The Ireland Institute of Pittsburgh’s mission is to promote mutual understanding of the Catholic and Protestant traditions in Northern Ireland and economic development throughout all of Ireland. The Institute fulfills its mission by providing quality programs in job training, economic development, leadership development, educational alliances and reconciliation. The Institute is a change-oriented organization that collaborates with industry, educational and government institutions in the development of all programs.

The Ireland Institute relies on its donor and volunteer network to continue its mission of mutual reconciliation and economic development. Your generosity is kindly appreciated.


The Ireland Institute is available to accept donations through the United Way. Please remember our code for the United Way Campaign of Southwestern Pennsylvania: 4534. We are also listed as a non-Profit under the Combined Federal Campaign. Our number is: 12438. A third option is to donate through the local Federal campaign. This number is: 9016.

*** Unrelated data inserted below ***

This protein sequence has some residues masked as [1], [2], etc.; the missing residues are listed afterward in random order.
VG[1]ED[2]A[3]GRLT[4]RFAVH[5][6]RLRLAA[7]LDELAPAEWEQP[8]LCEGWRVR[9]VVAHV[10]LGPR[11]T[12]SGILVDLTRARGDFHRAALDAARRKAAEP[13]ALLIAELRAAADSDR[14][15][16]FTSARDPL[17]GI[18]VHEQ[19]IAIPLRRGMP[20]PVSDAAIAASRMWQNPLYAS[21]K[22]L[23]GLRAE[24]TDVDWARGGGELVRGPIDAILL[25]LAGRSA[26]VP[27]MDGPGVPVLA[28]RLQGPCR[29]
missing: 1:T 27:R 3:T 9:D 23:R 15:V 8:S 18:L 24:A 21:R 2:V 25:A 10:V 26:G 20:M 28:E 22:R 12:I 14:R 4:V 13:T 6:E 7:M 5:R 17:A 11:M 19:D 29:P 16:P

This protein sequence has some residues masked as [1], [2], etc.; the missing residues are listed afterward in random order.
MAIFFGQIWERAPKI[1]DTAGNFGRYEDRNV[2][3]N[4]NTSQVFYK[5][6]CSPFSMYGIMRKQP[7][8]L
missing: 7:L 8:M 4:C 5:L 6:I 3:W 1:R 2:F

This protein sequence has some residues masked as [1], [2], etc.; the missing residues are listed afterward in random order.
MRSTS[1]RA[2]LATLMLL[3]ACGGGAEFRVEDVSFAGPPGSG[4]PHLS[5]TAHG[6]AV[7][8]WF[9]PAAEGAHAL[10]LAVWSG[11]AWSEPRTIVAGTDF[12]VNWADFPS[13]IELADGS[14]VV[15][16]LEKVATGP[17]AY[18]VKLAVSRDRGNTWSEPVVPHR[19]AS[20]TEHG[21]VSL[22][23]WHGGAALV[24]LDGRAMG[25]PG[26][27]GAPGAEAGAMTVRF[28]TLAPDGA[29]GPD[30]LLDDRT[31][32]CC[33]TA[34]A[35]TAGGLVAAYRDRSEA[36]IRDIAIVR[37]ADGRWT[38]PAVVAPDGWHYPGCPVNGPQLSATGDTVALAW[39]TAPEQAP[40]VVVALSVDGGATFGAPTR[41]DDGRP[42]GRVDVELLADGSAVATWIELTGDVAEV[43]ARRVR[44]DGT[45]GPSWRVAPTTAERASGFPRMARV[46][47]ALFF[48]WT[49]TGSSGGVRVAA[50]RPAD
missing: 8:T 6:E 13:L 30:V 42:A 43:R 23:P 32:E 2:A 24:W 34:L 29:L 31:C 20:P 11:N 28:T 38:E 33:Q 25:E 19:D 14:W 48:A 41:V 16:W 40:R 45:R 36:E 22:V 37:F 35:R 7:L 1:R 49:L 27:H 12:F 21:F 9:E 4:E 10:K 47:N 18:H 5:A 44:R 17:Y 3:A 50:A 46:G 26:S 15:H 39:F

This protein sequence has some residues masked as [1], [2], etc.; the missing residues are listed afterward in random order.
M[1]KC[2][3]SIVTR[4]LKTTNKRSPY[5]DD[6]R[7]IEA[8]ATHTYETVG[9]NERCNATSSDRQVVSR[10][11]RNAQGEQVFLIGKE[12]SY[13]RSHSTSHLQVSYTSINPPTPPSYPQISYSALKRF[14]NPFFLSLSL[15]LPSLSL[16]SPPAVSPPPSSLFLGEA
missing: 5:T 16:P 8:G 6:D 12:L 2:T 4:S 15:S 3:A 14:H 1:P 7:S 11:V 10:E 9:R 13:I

If you prefer, a tax-deductible donation can also be made directly to the Ireland Institute of Pittsburgh. The Ireland Institute also appreciates in-kind donations such as event tickets etc. that we can then distribute to our participants.


For further information or questions about how you can donate, please contact us at 412-394-3900.


 All articles are adapted from, the Irish Emigrant, the Belfast Telegraph, the Irish Examiner, BBC, and other news sources.